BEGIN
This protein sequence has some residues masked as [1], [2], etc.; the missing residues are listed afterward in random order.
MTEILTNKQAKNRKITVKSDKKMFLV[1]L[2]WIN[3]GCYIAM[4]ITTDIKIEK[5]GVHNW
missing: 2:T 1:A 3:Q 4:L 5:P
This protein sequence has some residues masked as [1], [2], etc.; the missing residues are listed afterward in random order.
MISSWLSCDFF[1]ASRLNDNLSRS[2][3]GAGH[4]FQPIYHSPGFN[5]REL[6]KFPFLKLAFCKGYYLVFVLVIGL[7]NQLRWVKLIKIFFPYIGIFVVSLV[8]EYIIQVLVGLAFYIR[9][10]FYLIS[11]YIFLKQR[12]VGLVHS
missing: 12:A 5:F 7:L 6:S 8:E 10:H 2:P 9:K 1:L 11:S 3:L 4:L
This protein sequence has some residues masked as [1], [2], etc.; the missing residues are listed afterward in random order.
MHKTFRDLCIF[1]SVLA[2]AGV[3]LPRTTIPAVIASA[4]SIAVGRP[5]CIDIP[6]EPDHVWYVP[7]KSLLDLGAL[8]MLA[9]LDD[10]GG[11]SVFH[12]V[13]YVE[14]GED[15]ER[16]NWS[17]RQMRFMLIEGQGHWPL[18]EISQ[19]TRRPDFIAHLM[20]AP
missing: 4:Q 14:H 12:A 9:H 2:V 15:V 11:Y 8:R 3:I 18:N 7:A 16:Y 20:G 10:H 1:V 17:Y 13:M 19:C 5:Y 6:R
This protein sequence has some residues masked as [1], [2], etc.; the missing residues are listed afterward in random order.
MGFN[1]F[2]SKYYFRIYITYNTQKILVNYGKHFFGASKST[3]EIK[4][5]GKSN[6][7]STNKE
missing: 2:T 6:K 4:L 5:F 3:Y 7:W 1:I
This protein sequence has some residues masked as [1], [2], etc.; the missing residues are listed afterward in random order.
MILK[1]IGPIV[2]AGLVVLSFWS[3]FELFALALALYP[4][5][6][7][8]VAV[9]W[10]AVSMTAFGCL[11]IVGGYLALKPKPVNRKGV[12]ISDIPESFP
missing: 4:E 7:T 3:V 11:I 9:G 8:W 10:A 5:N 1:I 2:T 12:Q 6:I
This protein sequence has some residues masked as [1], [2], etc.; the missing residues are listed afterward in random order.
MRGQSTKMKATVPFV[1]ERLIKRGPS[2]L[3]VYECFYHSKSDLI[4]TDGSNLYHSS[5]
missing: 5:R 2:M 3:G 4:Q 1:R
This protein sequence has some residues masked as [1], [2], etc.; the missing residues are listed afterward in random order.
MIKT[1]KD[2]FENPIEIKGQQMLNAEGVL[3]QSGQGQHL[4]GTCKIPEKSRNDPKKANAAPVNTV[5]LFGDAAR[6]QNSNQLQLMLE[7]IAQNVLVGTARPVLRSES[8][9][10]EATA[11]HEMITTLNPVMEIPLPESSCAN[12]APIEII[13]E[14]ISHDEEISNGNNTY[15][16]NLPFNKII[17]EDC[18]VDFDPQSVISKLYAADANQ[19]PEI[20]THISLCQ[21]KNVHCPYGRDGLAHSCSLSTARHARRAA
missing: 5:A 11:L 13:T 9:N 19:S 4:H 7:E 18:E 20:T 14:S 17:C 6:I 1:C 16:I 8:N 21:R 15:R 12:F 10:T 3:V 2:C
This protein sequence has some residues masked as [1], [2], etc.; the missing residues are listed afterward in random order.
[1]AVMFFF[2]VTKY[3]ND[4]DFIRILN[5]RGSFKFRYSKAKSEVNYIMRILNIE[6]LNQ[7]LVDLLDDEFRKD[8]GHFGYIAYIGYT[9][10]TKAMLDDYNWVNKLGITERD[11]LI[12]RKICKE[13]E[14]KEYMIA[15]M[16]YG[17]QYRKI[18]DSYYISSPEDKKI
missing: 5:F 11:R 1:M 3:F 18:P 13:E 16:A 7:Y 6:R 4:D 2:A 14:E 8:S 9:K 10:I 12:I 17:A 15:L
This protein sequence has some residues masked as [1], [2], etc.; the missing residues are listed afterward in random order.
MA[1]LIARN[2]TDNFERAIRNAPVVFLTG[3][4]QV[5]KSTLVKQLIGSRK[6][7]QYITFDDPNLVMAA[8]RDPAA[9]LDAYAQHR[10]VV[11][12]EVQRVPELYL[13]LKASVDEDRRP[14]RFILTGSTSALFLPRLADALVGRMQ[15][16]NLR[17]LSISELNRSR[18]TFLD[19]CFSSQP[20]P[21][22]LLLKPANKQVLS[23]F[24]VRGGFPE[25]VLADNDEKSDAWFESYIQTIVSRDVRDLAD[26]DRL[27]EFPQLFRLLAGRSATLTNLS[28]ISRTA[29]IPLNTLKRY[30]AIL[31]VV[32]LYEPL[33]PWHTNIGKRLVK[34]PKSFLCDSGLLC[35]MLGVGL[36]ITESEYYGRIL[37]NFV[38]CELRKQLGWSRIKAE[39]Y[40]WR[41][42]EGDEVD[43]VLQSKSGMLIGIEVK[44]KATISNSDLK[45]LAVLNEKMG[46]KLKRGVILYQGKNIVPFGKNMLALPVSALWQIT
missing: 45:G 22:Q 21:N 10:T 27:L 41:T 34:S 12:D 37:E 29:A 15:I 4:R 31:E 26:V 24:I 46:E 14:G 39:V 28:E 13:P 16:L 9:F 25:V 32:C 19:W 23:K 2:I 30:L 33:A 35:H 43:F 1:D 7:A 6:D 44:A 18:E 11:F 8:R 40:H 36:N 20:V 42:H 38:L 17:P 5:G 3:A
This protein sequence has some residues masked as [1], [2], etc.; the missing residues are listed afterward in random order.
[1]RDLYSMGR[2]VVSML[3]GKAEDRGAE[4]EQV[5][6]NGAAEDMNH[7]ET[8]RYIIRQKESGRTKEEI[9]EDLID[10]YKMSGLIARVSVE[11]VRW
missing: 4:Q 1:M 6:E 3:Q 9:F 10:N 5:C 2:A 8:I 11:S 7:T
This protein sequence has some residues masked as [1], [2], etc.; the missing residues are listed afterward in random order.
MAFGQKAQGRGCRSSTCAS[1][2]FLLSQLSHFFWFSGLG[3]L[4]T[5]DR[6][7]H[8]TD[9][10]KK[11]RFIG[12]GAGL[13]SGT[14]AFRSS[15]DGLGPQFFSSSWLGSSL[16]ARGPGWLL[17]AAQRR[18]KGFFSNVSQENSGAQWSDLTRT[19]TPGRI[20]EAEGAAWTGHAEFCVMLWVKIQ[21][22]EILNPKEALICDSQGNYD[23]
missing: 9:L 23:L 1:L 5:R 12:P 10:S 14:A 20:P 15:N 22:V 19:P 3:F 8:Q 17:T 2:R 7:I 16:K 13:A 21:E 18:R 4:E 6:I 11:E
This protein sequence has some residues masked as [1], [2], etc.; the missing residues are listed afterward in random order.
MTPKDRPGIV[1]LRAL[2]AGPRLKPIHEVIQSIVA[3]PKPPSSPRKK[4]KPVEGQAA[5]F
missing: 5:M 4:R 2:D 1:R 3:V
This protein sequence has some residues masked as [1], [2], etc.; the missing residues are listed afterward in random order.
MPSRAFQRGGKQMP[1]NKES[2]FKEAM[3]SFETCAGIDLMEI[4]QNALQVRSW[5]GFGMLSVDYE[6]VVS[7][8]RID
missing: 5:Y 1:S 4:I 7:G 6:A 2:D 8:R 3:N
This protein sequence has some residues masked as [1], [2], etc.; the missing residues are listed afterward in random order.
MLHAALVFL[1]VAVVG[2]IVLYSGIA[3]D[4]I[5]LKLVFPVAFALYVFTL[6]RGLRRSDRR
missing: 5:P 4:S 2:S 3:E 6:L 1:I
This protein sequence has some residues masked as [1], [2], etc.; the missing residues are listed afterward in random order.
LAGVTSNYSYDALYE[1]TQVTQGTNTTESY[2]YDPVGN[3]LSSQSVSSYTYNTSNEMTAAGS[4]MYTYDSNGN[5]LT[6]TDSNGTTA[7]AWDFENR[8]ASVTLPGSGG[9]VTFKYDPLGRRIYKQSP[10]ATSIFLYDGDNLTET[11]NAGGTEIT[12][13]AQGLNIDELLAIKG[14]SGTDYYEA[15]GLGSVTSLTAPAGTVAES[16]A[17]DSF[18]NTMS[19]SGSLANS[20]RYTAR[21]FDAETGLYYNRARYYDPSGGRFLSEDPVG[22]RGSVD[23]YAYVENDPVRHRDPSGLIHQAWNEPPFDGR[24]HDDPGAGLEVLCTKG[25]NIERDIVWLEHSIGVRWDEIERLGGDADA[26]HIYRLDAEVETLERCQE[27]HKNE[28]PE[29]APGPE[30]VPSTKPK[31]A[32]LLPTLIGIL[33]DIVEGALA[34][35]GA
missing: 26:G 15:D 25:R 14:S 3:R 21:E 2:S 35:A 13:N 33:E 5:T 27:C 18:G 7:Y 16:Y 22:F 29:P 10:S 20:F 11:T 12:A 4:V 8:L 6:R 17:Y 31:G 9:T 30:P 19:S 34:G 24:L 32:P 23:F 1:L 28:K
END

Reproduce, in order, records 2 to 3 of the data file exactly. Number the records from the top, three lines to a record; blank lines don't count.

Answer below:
This protein sequence has some residues masked as [1], [2], etc.; the missing residues are listed afterward in random order.
MISSWLSCDFF[1]ASRLNDNLSRS[2][3]GAGH[4]FQPIYHSPGFN[5]REL[6]KFPFLKLAFCKGYYLVFVLVIGL[7]NQLRWVKLIKIFFPYIGIFVVSLV[8]EYIIQVLVGLAFYIR[9][10]FYLIS[11]YIFLKQR[12]VGLVHS
missing: 12:A 5:F 7:L 6:S 8:E 10:H 2:P 9:K 1:L 11:S 3:L 4:L
This protein sequence has some residues masked as [1], [2], etc.; the missing residues are listed afterward in random order.
MHKTFRDLCIF[1]SVLA[2]AGV[3]LPRTTIPAVIASA[4]SIAVGRP[5]CIDIP[6]EPDHVWYVP[7]KSLLDLGAL[8]MLA[9]LDD[10]GG[11]SVFH[12]V[13]YVE[14]GED[15]ER[16]NWS[17]RQMRFMLIEGQGHWPL[18]EISQ[19]TRRPDFIAHLM[20]AP
missing: 4:Q 14:H 12:A 9:H 2:V 15:V 11:Y 8:R 3:I 18:N 7:A 16:Y 20:G 10:H 1:V 17:Y 13:M 19:C 5:Y 6:R